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Deep learning as an alternative to global optimization in diffusion model for conflict tasks

Stonkute, Solveiga 2019. Deep learning as an alternative to global optimization in diffusion model for conflict tasks. PhD Thesis, Cardiff University.
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Abstract

To apply mathematical models of decision making in psychological research, researchers need ways to extract model parameters from behavioural studies. The expansion of the drift diffusion model to con ict tasks (DMC) (Ulrich, Schroter, Leuthold, & Birngruber, 2015) resulted in the model being non-differentiable, which means that the parameters of DMC can only be estimated. The current methods for recovering parameters from DMC rely on comparing reaction time (RT) distributions. Such methods will struggle to recover all DMC parameters well due to the of the solution space of DMC, which means that some parameters can be confused with others when RT distributions are compared. Following that, five global optimization algorithms from different optimization families were compared to create a benchmark for parameter recovery from DMC. The results revealed that differential evolution outperformed the other four optimization algorithms in recovery of parameters from both distributions with high and low trial numbers. Even though differential evolution is capable of recovering parameters well, it is very expensive in computational time, which means that researchers who do not have access to vast computational resources cannot apply DMC in their research. Due to this, deep learning was investigated in application of parameter recovery from DMC. The results showed that deep learning recovered all model parameters exceptionally well from RT distributions with large trial numbers, and as well as differential evolution from RT distributions with low trial numbers, which allows application of deep learning models in deployment pipelines that take seconds rather than months. Finally, deep learning models were applied in several experimental studies investigating the effects of speed-accuracy trade-off (SAT) in response inhibition and perceptual decision making tasks, and how the performance relates between the tasks and over two different testing sessions, and demonstrated the effects of SAT on DMC parameters in different tasks.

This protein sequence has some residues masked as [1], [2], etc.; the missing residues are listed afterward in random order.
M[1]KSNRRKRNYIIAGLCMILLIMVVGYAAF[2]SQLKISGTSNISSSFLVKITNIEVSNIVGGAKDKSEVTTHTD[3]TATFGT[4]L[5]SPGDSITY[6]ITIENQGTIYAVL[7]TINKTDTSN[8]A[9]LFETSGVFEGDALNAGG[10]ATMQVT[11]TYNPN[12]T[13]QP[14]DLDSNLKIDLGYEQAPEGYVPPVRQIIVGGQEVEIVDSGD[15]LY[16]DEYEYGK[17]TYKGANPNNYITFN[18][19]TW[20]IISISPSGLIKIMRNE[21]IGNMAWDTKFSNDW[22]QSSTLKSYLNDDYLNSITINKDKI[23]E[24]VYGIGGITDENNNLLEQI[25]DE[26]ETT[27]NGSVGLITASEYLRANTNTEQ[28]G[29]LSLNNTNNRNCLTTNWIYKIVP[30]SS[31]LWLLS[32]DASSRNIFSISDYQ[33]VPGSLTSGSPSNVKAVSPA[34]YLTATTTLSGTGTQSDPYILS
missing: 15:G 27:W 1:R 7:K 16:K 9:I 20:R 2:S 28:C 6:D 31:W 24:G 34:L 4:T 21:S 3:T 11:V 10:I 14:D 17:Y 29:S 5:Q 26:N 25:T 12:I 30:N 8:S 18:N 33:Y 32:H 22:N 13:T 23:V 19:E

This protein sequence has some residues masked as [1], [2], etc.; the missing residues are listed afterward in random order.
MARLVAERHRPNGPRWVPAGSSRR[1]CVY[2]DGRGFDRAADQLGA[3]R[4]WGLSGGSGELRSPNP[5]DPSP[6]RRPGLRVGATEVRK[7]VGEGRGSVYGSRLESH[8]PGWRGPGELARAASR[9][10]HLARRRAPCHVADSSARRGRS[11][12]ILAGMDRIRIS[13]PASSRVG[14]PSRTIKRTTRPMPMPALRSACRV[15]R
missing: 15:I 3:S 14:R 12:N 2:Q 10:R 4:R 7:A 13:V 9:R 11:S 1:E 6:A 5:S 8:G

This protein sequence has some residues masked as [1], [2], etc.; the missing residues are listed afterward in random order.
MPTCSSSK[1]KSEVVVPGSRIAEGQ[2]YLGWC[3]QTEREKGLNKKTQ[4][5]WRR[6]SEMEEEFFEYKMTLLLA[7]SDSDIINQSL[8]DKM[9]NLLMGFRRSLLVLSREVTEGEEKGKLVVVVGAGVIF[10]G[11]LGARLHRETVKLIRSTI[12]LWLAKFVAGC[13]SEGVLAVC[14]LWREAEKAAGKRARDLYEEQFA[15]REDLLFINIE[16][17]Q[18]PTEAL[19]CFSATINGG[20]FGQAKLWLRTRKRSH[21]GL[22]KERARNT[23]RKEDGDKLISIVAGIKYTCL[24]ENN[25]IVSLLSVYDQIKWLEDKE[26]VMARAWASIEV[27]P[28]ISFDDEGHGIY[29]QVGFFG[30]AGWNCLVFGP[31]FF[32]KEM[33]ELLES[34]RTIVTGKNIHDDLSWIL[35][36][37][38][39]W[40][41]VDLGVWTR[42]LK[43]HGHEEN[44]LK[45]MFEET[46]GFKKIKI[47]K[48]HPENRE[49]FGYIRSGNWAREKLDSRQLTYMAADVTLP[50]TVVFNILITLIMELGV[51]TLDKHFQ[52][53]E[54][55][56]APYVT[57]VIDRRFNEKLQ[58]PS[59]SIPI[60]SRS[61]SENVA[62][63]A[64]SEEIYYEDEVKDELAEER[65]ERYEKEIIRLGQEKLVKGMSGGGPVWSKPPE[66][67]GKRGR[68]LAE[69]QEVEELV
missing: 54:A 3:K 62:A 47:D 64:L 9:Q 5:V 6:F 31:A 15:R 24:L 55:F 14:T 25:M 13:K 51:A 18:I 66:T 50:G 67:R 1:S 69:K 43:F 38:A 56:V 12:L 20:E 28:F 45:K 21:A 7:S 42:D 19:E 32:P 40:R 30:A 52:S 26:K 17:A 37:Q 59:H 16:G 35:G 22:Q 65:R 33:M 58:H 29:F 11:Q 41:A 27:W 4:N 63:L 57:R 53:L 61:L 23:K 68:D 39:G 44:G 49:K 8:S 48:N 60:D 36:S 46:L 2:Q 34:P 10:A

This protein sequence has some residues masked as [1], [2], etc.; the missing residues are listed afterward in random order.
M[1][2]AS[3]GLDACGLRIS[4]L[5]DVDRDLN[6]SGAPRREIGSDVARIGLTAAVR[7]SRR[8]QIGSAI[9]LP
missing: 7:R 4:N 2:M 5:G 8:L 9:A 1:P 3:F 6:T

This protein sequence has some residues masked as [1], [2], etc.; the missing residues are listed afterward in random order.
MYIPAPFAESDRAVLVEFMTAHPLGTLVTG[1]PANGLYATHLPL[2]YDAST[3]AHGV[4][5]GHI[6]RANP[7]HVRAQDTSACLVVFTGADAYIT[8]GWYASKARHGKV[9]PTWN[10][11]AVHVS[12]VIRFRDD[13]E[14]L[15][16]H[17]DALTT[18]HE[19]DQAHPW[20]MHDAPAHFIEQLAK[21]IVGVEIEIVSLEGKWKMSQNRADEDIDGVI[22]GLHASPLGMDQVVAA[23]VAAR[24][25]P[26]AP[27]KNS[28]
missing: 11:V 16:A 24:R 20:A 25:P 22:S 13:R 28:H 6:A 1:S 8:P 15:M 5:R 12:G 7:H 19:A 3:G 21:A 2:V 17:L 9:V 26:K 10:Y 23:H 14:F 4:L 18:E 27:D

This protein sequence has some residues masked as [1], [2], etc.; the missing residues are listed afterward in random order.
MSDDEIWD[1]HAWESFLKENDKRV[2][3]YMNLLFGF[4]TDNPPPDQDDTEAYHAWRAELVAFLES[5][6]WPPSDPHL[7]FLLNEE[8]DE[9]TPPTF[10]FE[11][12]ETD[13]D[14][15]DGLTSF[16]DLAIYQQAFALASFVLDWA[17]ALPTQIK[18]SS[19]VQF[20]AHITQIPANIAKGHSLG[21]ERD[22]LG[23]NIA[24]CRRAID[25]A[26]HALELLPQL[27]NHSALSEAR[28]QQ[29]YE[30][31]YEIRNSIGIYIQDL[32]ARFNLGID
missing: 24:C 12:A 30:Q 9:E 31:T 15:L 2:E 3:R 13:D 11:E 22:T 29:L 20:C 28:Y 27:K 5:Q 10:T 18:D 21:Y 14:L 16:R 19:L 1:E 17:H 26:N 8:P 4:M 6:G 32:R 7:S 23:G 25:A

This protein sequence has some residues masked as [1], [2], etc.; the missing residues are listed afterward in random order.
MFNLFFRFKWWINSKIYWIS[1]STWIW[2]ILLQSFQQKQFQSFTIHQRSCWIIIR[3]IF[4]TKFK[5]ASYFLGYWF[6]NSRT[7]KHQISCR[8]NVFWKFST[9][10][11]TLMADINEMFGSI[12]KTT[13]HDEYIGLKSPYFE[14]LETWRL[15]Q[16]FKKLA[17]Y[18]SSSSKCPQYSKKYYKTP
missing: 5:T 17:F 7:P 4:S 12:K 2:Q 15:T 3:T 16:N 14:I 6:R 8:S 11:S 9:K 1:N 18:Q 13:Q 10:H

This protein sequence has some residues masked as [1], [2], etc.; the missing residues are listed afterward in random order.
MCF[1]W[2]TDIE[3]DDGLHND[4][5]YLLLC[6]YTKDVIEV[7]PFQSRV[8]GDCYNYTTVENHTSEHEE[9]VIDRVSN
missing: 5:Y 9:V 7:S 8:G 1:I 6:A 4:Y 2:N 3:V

Item Type: Thesis (PhD)
Date Type: Completion
Status: Unpublished
Schools: Psychology
Subjects: B Philosophy. Psychology. Religion > BF Psychology
Funders: ESRC
Date of First Compliant Deposit: 12 August 2019
Date of Acceptance: 12 August 2019
Last Modified: 12 Aug 2019 09:41
URI: http://orca-mwe.cf.ac.uk/id/eprint/124845

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